John Baxter is senior associate editor of Commercial Carrier Journal.
For K. Don Tullos, there are many sound reasons to maintain a safety program. “We do it to save dollars; to comply with the law (though some fleets seem to want to do just that and nothing more); to improve our image; to reduce injuries to the driving public; and to reduce deaths on the road,” says Tullos, senior corporate safety advisor at FedEx Express, Memphis, Tenn.
It’s essential that your culture embraces all these goals, Tullos suggests. Certainly the bottom-line impact of operating a safe fleet is a powerful incentive, but that’s not enough to win the commitment of everyone you need to accomplish maximum safety.
“[Safety] is something that has to be done throughout the company, or it won’t work,” Tullos says. “Sales, operations and maintenance are all part of the company cloth.” So, every department must be involved in a big way in a good safety program. “When it works best,” says Tullos, “is when it’s done for all the right reasons.”
According to Tullos, FedEx Express’s safety program rests on four cardinal principles:
Hire right. “This doesn’t just apply to a driver or dispatcher; it matters from a safety point of view when hiring technicians, managers, even the vice president of sales,” Tullos says. “Hire someone who is genuinely qualified, or you won’t have a successful company.” A carrier’s success, Tullos believes, is a critical part of safety. Hiring right begins, especially for larger carriers, with “written employment policies in a good manual.” That means clear job descriptions for each position, and then hiring people who are truly qualified and motivated to fulfill them.
When hiring a supervisor, look for someone who could perform the jobs of those he supervises. Verify all credentials and training claims, and cough up the fee to get a driver’s record from the state. Prospective drivers always should have a full, live road test. Having unqualified people on staff frequently leads directly to accidents.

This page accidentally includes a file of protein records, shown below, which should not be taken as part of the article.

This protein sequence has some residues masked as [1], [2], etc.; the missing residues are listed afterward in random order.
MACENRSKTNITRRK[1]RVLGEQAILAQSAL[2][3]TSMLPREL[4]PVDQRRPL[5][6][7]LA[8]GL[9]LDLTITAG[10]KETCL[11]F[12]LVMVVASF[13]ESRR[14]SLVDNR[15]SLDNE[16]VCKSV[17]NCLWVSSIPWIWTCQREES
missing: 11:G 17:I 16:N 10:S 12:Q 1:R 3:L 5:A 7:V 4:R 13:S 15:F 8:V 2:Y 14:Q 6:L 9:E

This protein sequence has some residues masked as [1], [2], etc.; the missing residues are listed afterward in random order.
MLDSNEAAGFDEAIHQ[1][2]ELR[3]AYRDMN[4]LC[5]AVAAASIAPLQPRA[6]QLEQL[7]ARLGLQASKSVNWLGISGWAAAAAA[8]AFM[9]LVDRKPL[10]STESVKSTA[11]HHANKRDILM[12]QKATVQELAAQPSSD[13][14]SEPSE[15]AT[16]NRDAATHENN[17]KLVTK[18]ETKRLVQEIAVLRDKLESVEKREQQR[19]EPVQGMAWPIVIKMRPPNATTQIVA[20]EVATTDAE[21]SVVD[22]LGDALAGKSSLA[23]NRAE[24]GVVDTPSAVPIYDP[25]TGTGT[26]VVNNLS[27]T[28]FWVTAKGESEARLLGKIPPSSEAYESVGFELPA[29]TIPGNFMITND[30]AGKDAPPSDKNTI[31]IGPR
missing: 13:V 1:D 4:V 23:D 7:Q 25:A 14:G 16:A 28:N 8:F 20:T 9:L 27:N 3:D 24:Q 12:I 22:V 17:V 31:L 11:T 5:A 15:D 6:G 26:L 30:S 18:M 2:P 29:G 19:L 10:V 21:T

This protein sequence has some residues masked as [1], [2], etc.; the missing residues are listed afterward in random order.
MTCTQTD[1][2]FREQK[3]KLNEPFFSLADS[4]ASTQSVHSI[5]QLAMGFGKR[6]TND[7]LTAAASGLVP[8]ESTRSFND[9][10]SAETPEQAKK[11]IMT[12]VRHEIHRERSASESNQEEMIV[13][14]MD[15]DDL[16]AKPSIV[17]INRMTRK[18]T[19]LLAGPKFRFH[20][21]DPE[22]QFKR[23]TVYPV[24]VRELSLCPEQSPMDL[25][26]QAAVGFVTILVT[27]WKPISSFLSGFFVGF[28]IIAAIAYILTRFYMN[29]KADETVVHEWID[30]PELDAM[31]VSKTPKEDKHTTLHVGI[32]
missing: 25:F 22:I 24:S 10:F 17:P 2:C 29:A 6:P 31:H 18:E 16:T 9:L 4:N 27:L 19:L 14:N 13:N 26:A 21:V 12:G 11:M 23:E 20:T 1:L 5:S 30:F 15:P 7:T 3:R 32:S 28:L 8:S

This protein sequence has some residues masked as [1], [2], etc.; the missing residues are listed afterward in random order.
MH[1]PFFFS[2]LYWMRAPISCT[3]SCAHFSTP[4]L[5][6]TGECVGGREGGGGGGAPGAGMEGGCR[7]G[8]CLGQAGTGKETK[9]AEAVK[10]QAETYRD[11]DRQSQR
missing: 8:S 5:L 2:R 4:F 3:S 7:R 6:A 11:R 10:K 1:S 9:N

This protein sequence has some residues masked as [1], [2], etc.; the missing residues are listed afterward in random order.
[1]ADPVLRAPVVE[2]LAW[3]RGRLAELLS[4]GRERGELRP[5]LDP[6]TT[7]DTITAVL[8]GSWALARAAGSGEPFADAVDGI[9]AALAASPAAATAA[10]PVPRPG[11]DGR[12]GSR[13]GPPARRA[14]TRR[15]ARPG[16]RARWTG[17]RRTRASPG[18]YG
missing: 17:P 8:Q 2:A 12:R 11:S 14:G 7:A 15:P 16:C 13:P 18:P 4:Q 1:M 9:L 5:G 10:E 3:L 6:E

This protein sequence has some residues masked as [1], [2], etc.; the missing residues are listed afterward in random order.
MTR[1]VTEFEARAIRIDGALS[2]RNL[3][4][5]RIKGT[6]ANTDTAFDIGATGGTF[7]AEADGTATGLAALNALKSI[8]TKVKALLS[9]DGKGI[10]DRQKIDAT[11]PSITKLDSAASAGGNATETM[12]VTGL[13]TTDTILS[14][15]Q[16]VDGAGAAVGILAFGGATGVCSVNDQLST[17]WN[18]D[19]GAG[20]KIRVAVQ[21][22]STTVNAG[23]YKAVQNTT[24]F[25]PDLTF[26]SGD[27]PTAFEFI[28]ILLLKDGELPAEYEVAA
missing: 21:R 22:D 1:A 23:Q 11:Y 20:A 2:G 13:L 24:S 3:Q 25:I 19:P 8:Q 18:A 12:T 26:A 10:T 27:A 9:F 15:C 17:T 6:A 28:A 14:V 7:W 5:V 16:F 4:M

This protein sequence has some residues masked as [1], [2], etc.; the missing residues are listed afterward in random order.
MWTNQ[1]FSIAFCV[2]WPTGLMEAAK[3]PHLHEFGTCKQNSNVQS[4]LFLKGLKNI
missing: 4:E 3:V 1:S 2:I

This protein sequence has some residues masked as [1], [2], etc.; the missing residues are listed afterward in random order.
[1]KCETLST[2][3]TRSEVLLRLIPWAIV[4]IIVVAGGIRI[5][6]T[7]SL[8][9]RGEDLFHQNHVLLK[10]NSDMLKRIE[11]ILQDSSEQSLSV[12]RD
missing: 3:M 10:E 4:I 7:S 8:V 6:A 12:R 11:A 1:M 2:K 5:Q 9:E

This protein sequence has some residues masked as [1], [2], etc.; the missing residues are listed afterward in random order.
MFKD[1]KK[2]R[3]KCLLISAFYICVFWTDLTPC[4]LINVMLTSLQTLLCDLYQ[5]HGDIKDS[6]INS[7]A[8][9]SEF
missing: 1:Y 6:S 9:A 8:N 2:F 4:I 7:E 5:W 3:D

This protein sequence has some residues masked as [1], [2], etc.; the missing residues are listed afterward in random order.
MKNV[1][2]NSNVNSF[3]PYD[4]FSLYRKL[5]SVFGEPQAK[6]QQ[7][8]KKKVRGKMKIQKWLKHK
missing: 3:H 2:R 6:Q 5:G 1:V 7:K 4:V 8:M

Train employees. “This would even include a sales manager,” Tullos says. “Develop appropriate training to support each particular job in your fleet.” FedEx drivers get a road test twice a year to erase any bad habits they may have learned.
Train each employee before turning them loose on the road or in the workplace; and retrain them regularly. Be sure to retrain when there is any change in the process or tools. Otherwise, you’re wasting your time and effort.
Increase awareness. Hold meetings, including dinners, Tullos says. Stress teamwork. Send a letter to a driver at his home commending him on his safety record. Hold driver championships. Stress peer recognition. Update your people on the company’s condition, even if it’s in dire financial straits.
Investigate all incidents. “Base your decision as to whether or not an accident could have been prevented on the cause, not the cost,” Tullos says. FedEx uses a preventability guide that provides written accountability. Have an appeal process with one peer member of the company for each category of employee. The peer member of the panel can even be chosen by the employee. Don’t worry that this will foul up the process. “We have found that peers vote that an accident is preventable 95 percent of the time,” Tullos says. “Be firm, but fair. If there is a gray area, always give the employee the benefit of the doubt. An employee should come out of the process feeling good about himself, even if he ends up being fined.”
These four steps – hire right, train employees, increase awareness and investigate all accidents – are simple enough in concept. Yet, too few companies make them the basis of their safety program. If your program is little more than a quarterly drivers meeting and an annual awards banquet, it’s time for a safety revolution in your company’s culture.